Next stop on the meal marathon is a food blogger’s meetup at Il Porto in Ft Greene Brooklyn. Honestly, I think just eating and blogging two places in one day is quite a challenge for me. Maybe someday I’ll be in a good condition for eating out at 93 places in a row or even cooking 524 Julia Child recipes in a year. In the meantime just being part of this project and meeting various NY food bloggers will be great inspiration and a great source for more great places to eat. And yes, I will be blogging it one plate at a time. Stay Tuned!]]>
94 3rd Ave (between 12th St & 13th St)
New York, NY 10003
Was out in PA for a client meeting a few months ago but didn’t have time to try out the famous Philly Cheesesteaks. Thankfully here in the East Village however there’s 99 Miles to Philly which features pretty realistic philly cheesteaks. (99 miles refers to the distance to the legendary Pat’s Steaks in Philly) Why realistic? To start, you can order them with cheese wiz and to top it off, they have an original full size movie poster of Rocky on the wall!
I ordered a cheesesteak with the cheese wiz and a side of waffle fries for about 9 dollars. 99 Miles to Philly may wrap their cheesesteaks in wax paper, but somehow the greese (which is awesome) still leaks through. No worries, you can just break off a piece of the hero bun from the cheesesteak, mop it up and eat it. This by the way totally reminds me of my troop leader in the Boy Scouts who would never bring any cooking oil on our camping trips – he’d just use the bacon grease to fry the eggs. Yum!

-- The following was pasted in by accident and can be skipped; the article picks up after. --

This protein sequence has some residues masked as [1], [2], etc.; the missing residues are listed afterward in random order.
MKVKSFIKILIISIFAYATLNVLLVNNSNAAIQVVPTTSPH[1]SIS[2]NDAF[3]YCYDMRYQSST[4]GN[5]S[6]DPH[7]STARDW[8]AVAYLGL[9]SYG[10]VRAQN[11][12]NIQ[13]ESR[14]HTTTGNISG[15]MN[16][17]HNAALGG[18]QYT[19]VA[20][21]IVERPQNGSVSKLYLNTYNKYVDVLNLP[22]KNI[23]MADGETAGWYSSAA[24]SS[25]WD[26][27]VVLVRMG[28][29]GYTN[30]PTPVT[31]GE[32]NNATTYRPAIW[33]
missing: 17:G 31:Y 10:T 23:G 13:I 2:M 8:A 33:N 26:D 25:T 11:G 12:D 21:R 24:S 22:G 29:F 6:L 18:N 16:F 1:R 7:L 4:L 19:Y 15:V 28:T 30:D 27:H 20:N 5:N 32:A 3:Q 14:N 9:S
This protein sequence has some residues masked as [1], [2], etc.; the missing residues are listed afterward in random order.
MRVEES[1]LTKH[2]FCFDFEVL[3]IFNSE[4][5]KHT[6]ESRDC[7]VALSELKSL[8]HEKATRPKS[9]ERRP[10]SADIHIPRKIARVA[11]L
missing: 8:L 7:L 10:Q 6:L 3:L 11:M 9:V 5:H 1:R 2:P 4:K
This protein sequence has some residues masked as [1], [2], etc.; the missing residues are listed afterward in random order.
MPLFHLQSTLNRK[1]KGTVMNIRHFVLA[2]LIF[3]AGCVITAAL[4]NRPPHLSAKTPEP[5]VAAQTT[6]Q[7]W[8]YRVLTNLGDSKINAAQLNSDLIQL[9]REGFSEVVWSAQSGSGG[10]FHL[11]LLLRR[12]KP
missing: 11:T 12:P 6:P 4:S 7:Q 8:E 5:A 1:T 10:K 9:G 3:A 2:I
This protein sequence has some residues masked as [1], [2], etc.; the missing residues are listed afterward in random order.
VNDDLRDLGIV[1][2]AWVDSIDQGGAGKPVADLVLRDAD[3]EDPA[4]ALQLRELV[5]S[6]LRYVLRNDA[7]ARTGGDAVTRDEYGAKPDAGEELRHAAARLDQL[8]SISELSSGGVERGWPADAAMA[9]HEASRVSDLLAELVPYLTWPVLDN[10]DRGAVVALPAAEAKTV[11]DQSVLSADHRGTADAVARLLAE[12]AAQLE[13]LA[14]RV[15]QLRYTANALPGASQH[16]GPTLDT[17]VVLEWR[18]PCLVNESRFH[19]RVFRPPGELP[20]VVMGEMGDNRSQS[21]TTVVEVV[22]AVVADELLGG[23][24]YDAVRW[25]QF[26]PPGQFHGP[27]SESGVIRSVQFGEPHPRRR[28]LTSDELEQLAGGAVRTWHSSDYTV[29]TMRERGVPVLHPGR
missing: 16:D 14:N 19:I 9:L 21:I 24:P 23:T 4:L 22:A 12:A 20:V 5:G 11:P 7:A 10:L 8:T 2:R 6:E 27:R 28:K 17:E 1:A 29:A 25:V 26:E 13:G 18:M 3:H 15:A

I’m probably sure there’s many that will refute how authentic these cheesesteak sandwiches are. It’s almost like saying you can get a San Francisco Mission style burrito in NY or NY Bagels in Las Vegas, but either way I would definitely check it out again especially since I now have a loyalty card (buy 8 get one free or something like that). See you there Adrian!]]>